Our gastrointestinal tract is home to a dynamic population of trillions of microbes. These microorganisms comprise gut microbiota. Gut microbiota has co-evolved with us over the course of thousands of years into a complex and mutually beneficial relationship. The microbiota offers us many benefits, ranging from maintaining our  immunity and protecting us against pathogens to harvesting energy. While our unique microbiota is created in the first two to three years of our life, scientists have come to understand that diet is one of the most significant factors in shaping the composition of gut microbiota over the course of our lifetime. As a result, they are increasingly addressing the role of dietary habits in supporting optimal mental health.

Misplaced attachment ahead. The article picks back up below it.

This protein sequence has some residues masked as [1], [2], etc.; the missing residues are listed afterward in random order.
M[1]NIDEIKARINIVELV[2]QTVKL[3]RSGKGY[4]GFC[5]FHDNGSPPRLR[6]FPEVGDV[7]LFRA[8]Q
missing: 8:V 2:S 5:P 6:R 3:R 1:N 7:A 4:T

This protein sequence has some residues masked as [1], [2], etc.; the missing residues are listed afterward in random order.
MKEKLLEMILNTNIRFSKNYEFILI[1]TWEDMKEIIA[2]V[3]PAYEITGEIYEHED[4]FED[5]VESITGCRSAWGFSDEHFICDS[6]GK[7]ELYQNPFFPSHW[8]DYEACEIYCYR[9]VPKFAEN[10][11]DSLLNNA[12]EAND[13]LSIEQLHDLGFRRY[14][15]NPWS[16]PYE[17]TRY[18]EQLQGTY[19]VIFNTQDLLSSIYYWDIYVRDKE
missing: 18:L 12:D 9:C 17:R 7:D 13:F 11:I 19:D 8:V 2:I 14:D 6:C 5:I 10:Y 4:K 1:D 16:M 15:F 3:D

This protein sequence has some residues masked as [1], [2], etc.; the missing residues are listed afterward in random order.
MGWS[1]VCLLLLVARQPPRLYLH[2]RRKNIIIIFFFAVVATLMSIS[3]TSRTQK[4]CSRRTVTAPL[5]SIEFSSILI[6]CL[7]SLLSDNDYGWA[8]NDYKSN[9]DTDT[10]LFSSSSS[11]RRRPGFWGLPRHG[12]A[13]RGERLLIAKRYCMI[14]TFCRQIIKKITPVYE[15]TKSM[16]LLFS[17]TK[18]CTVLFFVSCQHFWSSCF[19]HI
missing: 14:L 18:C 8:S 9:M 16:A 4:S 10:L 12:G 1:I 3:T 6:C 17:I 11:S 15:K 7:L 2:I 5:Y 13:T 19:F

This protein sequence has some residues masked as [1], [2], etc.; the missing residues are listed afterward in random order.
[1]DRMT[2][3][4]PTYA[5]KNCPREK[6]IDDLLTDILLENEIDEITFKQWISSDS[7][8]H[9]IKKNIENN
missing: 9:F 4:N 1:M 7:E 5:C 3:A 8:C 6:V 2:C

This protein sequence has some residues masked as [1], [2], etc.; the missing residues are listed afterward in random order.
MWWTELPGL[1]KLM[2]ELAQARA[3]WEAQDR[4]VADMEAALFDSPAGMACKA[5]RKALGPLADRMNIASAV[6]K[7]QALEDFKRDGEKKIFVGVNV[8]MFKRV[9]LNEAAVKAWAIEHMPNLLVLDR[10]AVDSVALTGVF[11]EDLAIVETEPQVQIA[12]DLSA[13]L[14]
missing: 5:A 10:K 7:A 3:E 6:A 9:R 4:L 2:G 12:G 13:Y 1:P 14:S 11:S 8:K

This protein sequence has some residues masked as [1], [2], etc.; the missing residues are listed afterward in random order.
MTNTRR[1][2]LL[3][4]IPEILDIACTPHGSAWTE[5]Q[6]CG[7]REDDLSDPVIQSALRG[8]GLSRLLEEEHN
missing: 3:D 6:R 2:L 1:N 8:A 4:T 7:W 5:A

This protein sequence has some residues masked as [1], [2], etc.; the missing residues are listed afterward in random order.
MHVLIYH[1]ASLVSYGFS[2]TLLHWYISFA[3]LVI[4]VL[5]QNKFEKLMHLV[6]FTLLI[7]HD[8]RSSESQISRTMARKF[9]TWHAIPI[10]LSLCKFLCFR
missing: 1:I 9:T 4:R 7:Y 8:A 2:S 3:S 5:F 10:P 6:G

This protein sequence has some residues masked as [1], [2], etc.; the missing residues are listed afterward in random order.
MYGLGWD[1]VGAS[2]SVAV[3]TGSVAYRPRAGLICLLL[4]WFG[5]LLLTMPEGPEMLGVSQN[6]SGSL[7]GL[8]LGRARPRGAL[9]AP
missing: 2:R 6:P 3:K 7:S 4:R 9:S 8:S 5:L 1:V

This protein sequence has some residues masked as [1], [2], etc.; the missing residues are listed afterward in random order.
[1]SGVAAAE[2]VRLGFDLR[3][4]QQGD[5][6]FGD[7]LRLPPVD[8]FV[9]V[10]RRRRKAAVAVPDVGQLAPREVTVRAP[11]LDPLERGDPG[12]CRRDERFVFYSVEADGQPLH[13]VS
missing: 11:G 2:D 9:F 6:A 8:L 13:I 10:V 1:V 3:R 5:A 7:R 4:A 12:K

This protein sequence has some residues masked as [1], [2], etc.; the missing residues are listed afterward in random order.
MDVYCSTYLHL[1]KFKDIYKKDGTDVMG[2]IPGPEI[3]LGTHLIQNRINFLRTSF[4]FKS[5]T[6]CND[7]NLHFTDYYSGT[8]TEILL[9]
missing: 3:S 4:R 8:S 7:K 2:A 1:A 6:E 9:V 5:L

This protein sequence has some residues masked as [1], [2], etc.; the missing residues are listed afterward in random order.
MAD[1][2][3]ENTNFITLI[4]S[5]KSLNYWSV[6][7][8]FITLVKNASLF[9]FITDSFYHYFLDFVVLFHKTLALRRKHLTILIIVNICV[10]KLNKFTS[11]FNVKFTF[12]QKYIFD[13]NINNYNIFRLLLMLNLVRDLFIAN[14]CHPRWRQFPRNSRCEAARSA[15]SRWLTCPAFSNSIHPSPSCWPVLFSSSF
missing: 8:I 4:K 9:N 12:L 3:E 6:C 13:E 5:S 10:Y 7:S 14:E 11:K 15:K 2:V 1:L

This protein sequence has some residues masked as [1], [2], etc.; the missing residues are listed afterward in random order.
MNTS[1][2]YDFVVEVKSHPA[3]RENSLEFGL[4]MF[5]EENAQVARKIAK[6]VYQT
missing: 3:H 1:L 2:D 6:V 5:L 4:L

A bright red strawberry rests among lush green leaves.

The Role of Diet in Mental Health

Evidence shows that eating Western-style diets full of processed, fried and sugar-rich foods and low in plants leads not only to a loss of diversity in the microbiota, but also to the annihilation of beneficial microbes and the increase of pathogens. This disruption of microbiota and the enteric nervous system has been linked to inflammation in the central nervous system, which contributes to a variety of disorders like depression, anxiety, Alzheimer’s diseases, Parkinson’s disease, and stroke. However, eating diets replete with fruits and vegetables is now recognized as positively regulating gut-brain communication. This offers possibilities for preventing and treating common mental health disorders.